A common platitude among conservatives is that government should not interfere with free markets. Yet in last week’s vote among Volkswagen workers in Chattanooga on whether they wanted to join the United Auto Workers (UAW), Tennessee politicians and outside ideologues went to extraordinary lengths to meddle in the business of one of the world’s most successful corporations. Their meddling prevailed when the workers voted not to unionize, 712 to 626.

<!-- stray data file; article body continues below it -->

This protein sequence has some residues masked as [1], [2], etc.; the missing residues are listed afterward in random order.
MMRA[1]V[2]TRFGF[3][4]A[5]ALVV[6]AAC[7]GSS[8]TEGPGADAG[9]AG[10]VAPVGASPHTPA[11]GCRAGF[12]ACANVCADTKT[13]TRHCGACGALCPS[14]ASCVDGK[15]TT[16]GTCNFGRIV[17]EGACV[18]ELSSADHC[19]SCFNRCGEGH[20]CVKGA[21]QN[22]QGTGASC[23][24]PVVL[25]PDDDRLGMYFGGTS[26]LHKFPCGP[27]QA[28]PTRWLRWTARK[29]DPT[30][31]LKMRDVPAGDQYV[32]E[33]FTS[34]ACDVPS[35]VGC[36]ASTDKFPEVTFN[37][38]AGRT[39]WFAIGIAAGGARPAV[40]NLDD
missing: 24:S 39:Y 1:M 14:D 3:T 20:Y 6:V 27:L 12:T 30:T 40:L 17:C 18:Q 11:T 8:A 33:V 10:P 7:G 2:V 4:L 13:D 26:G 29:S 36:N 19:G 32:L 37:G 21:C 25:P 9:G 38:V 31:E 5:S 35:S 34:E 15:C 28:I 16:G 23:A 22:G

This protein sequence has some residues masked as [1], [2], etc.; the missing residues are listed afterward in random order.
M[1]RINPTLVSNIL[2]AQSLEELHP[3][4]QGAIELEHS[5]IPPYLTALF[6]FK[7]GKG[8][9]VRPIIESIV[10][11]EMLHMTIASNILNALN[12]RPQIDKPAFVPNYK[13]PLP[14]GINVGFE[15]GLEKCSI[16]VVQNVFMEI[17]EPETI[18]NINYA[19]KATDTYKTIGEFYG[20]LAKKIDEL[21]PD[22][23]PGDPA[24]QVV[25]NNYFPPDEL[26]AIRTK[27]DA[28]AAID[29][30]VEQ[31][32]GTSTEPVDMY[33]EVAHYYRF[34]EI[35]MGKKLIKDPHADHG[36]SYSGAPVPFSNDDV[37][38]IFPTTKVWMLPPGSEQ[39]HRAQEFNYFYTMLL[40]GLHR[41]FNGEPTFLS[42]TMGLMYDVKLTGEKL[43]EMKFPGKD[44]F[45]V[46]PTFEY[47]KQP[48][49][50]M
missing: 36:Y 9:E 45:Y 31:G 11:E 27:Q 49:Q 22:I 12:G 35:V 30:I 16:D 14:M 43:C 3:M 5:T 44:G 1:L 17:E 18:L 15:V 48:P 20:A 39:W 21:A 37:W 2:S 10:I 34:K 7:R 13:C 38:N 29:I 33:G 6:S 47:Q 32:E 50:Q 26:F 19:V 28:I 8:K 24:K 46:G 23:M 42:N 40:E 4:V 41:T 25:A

A governor asserted that past subsidies give him the right to interfere. A United States Senator claimed to know more than Volkswagen Chattanooga’s CEO and chairman. And a state senator called the company’s behavior “un-American” and threatened to oppose future subsidies to expand the plant if the workers unionized.
This was not some runaway clutch plant from Ohio; it is Volkswagen’s only U.S. assembly plant, producing the Passat. VW is neck-and neck with General Motors to become the #2 car…
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